Neither One of Us Is Whole Without the Other
Last month we were blessed by the visit of Blaston Gaville, Bishop of the Iringa Diocese, and his wife[...]
In the beginning of 2017, the Saint Paul Area Synod distributed 11 micro-grants to congregations wishing to pursue a renewal opportunity. Congregations dreamed up ways to renew themselves that included community outreach, worship renewal, and engaging congregants in challenging conversations. Stories of Renewal is a blog series about what these 11 congregations have been doing with their micro-grants.
In mid-September last year, pastors from Luther Memorial in South Saint Paul found themselves around a table at the South St. Paul school district office. At the table also sat the superintendent of schools, school counselors, the chief of police and the fire department, and representatives for mental health services in Dakota County. The community had just had the third trauma in the course of 45 days. Abuse, bullying, suicide and terroristic threats had all happened in the weeks before school starting and now we were approaching the start of the school year.
We sat around the table and discussed what support the community of South St. Paul needed, what risks we had of having another death by suicide, the realities of secondary trauma and the lack of a safety net in the community outside of the schools. We were all at the table together, committed to being present for children, families, and even elders of the greater community.
The chief of police told us that we just needed to start – whatever it was that needed starting.
So we did.
The biggest risks to the youth of South St. Paul are on days that they are not in school. With that knowledge, we developed Safe Place Youth Program. Safe Place was developed as a program that provides youth with a meal, community support, positive engagement, homework help, and fun activities on non-school days. We brought the idea to church council and they agreed to host it at Luther Memorial. The renewal micro-grant from the synod allowed us to be bold and host Safe Place during all of the gap days for the rest of the school year.
The program was listed on the district website as an option for families, and many more were invited by representatives of 360 Communities. At first, attendance at Safe Place was light, but they were kids that would have otherwise been home alone. Even though it could have been a day off for them, the Resource Officers assigned to the schools came to Safe Place to spend time with the kids. There is something wonderful about seeing a police officer playing Guitar Hero with youth from the community.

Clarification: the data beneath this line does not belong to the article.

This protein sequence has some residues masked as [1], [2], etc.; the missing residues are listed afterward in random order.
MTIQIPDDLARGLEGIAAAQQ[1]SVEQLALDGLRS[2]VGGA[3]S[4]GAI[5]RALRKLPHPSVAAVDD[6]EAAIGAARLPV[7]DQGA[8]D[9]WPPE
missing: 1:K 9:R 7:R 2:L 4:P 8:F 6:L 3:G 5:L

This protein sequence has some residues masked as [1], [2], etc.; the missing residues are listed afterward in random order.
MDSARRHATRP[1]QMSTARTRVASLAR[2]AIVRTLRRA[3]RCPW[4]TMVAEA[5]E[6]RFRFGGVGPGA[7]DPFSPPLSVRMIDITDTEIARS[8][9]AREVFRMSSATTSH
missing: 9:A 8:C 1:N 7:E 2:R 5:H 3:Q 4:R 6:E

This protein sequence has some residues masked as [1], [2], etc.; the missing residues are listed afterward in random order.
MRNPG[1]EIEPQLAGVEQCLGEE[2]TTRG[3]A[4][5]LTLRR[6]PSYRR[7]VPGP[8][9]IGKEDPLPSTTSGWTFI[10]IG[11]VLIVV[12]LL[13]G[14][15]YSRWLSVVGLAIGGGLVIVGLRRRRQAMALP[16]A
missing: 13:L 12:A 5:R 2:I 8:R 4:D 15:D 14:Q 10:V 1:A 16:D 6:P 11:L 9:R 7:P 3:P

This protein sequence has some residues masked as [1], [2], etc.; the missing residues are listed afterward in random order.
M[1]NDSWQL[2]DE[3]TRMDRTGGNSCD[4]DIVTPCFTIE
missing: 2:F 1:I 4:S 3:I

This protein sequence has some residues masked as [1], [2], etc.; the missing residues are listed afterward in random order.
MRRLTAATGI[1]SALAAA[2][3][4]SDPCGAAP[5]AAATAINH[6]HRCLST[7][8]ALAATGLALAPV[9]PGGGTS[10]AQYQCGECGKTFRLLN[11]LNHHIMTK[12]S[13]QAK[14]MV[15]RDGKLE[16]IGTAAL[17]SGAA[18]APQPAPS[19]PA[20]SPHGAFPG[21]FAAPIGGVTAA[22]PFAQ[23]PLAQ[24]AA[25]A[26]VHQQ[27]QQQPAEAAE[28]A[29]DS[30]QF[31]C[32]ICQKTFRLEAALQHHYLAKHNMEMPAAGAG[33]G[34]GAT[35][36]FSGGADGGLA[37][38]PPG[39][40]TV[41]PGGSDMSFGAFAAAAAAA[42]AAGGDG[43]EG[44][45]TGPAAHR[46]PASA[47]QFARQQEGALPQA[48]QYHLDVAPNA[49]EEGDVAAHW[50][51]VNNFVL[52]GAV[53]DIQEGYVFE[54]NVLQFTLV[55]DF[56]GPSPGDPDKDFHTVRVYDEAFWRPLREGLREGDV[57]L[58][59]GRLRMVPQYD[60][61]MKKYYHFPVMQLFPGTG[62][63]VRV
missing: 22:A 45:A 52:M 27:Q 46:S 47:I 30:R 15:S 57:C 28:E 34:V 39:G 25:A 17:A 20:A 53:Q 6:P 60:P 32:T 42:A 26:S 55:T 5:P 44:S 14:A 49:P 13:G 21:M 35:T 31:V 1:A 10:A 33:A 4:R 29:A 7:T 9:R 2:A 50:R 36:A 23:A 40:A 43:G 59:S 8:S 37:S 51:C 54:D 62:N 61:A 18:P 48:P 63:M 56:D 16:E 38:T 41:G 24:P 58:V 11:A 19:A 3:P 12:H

We’ve been learning a lot along the way. The limits were pushed at times as Luther Memorial Church adjusted to our building being open to children of the community and the managed chaos that could bring. We expanded our days and lowered our target ages as we listened and learned about the community needs. Community liaisons, such as 360 Communities, were also invited to come in and talk with the kids about issues such as bullying.
We intentionally did not have any faith-based activities so that people would not feel uncomfortable. Yet, there were still interesting moments. At the beginning of each Safe Place day, we give a tour of the church and explain rules. One morning a seven year-old boy who is a member at Luther Memorial, and had just been baptized the day before, came into the sanctuary and went to the baptismal font. He told the other four boys who were with him all about his baptism and what it meant and why it was so exciting for him. It was a beautiful moment of proclamation.
The word got out and a safety net of support and resiliency has begun to form. Throughout the year Pastor Patrick and myself have been back at the table with other community leaders to continue to care for the community and care for one another. We will be continuing Safe Place Youth Program into the 2017/2018 school year with an eye to deepen community outreach and listen to the needs of our neighbors. Because of Safe Place Youth Program, Pastor Patrick is serving on a Core Team working with the Humphrey Institute, Dakota County and other key leaders in listening to the community. I will be part of a group of 10 people looking at all the data from the listening sessions and making recommendations. Safe Place Youth Program has opened up some wonderful relationships and partnerships throughout South St. Paul and Dakota County.
Sometimes just starting is the hardest part, but in this case it made a difference and began to change a church in the process. We now have members saying that we are a church that is committed to our community and willing to try new things when there is a need. What that will mean continues to be revealed to us.
The Rev. Amanda Olson de Castillo
Luther Memorial Lutheran Church, South St. Paul